Two brothers whose father originally came from Cuba, once again really tested the Fifth Avenue Mile course in Manhattan on an almost perfect day for the running sport.
They did not compete in the Professional Category of the event but instead entered into the Men’s Open age group division.
Luis Barbier, Jr., making his second appearance in such a race, turned in what he termed a little disappointing performance after he covered the one mile race that started near 83rd Street and ended near 63rd Street in Manhattan in a time of 6:20.
The 37-year-old Barbier competed in the 35-39 category and ran a faster 6:18 in 2012.
“I want to get close to five minutes,” said Barbier, who runs unattached, after the race,
His favorite distance is anywhere between one mile to a 5K or 3.1 mile event.
A product of John F. Kennedy High School in The Bronx, and Iona College, in New Rochelle, he played football, in both schools and competes in both running and triathlons nowadays just trying to stay fit at his age,
Luis was accompanied to the race by his brother Alfredo Barbier who was recorded in a faster time of 5.55.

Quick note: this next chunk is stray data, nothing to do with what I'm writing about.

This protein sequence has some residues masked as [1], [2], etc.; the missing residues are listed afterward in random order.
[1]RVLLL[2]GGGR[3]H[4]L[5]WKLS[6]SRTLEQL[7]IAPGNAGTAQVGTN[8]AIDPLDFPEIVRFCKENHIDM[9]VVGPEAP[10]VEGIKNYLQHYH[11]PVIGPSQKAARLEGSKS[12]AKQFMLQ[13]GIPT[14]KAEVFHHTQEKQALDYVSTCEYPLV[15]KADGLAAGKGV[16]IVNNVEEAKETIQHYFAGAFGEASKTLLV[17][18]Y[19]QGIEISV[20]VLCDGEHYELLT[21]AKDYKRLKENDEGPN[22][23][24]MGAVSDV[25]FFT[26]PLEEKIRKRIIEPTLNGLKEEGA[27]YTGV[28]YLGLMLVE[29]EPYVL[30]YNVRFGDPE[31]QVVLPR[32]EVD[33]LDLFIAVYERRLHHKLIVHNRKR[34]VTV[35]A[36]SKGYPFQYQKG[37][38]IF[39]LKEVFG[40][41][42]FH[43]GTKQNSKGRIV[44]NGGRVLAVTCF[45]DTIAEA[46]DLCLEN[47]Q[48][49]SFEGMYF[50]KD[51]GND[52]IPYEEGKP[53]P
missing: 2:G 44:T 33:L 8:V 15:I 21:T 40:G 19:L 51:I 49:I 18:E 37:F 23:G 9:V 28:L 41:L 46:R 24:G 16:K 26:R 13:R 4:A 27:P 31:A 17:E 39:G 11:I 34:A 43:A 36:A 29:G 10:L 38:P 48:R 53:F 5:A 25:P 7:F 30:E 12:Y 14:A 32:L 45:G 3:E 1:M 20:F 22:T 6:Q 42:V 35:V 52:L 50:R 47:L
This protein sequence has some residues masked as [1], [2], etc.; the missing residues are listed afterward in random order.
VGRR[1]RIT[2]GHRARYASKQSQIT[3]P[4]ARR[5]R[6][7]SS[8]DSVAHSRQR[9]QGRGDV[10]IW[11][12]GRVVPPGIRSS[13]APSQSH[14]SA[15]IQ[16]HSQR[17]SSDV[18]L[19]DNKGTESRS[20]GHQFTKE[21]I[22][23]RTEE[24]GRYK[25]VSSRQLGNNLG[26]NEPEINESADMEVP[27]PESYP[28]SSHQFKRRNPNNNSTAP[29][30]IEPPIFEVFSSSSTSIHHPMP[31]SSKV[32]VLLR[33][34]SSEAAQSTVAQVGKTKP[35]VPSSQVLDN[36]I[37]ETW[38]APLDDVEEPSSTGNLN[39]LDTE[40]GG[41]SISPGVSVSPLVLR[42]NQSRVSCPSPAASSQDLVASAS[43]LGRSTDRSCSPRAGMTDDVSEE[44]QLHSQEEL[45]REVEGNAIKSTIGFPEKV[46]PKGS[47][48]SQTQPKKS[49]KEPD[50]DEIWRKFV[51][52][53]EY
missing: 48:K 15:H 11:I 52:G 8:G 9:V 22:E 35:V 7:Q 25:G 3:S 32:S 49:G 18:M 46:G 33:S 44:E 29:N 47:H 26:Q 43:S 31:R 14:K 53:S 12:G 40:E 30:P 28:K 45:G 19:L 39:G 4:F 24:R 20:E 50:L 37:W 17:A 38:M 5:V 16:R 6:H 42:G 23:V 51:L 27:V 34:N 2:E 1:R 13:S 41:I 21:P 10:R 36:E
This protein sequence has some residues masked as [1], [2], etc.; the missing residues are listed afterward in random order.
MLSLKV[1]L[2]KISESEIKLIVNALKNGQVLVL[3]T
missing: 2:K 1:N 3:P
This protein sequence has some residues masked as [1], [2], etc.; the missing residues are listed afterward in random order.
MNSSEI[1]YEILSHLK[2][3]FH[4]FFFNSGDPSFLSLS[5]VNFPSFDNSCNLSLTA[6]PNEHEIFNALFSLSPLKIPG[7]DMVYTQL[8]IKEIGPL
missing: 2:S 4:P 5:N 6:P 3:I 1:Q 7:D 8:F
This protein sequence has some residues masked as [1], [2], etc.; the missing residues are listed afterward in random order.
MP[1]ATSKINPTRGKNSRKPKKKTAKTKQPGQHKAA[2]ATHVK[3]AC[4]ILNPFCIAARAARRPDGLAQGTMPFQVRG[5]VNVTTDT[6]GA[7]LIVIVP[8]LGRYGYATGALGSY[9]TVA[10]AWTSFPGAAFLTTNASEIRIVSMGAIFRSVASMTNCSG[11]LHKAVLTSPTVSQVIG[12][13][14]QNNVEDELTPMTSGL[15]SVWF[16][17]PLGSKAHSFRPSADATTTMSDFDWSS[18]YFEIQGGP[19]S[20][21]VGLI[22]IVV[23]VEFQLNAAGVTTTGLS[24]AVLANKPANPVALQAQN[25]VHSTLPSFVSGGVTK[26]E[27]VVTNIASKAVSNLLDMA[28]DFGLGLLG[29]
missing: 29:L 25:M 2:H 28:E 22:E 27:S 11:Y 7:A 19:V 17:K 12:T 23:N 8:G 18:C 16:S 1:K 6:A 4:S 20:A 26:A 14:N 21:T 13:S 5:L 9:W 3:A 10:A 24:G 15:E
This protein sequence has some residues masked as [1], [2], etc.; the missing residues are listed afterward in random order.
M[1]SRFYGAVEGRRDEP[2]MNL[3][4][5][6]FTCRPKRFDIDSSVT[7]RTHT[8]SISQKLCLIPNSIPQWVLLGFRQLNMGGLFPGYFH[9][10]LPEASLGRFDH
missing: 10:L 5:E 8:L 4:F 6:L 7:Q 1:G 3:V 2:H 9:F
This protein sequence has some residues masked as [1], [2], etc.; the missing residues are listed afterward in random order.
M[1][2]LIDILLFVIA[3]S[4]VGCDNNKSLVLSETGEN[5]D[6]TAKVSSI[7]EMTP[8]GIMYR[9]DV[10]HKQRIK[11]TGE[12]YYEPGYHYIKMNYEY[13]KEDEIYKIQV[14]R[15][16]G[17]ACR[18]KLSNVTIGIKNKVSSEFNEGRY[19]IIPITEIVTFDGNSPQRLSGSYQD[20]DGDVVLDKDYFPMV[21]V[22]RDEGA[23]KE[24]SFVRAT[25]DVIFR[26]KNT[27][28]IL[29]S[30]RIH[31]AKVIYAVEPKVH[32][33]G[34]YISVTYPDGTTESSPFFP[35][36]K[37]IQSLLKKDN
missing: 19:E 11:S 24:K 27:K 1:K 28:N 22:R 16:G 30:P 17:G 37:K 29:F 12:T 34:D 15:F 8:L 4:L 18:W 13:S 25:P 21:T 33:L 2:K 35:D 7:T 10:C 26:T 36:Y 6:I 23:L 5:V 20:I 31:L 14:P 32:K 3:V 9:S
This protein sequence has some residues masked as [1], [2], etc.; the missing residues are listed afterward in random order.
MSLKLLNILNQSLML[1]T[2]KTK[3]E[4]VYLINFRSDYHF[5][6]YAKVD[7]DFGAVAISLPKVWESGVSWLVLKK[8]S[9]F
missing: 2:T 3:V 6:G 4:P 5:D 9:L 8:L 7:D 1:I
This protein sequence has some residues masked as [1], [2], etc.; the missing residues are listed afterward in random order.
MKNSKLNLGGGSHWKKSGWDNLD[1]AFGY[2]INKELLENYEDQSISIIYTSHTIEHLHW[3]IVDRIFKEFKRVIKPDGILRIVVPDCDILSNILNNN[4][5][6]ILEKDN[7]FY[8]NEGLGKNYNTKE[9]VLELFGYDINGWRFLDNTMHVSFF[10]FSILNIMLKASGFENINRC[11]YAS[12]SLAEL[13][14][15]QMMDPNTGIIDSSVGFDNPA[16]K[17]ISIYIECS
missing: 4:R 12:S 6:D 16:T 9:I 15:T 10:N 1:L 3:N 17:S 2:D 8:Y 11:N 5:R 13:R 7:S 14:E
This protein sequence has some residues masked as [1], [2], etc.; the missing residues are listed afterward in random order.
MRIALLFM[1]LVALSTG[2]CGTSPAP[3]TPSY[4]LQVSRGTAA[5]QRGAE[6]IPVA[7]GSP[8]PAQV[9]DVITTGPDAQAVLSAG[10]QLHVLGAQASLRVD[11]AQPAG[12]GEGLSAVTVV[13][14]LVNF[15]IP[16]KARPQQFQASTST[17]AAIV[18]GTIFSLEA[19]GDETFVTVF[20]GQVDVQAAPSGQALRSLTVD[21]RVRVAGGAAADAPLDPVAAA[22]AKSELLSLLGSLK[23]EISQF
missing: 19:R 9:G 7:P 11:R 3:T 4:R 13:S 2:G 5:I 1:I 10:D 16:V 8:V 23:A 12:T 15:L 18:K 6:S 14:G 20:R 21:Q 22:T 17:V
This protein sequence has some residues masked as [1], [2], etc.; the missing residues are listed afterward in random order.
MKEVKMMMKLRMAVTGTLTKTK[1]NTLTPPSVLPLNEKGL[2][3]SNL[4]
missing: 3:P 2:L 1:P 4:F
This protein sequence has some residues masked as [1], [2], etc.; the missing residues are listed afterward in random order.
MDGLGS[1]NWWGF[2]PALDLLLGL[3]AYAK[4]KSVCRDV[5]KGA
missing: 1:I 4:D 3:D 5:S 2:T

“I beat my brother,” said the 36-year-old Barbier. “We run pretty much all the races together. This is one more race to get as closer to qualifying for the New York City Marathon next year. We’ll both do it. (This year also).
“It’ll be amazing to run in a marathon. We wanted to do it last year but didn’t because of (Hurricane) Sandy. We’ve been training all summer for it.”
A product of Norman Thomas High School in Manhattan and Pace University for his undergraduate studies and Iona College for his Masters, Alfredo Barbier about three years ago first started running. Luis Jr. is also competing in the marathon. They grew up playing baseball in Washington Heights.
Their parents never went in for the running sport and hail from Cuba, and they were never athletic. The two boys eventually picked up the running sport on their own, and saw other people into it. The athletes train in the specious Van Cortlandt Park in the Bronx.
“We try not to train on the tracks,” because it’s kind of boring,” Luis added. “There is a lot of landscape that one can run on in the Park.”
Their father, Luis Sr., who comes from the Caribbean, does not help them with their training but teaches them commitment to the sport of running and never to give up. Senior was more of a boxer than a runner. Now he is 71 years old and is retired but is more involved in boxing.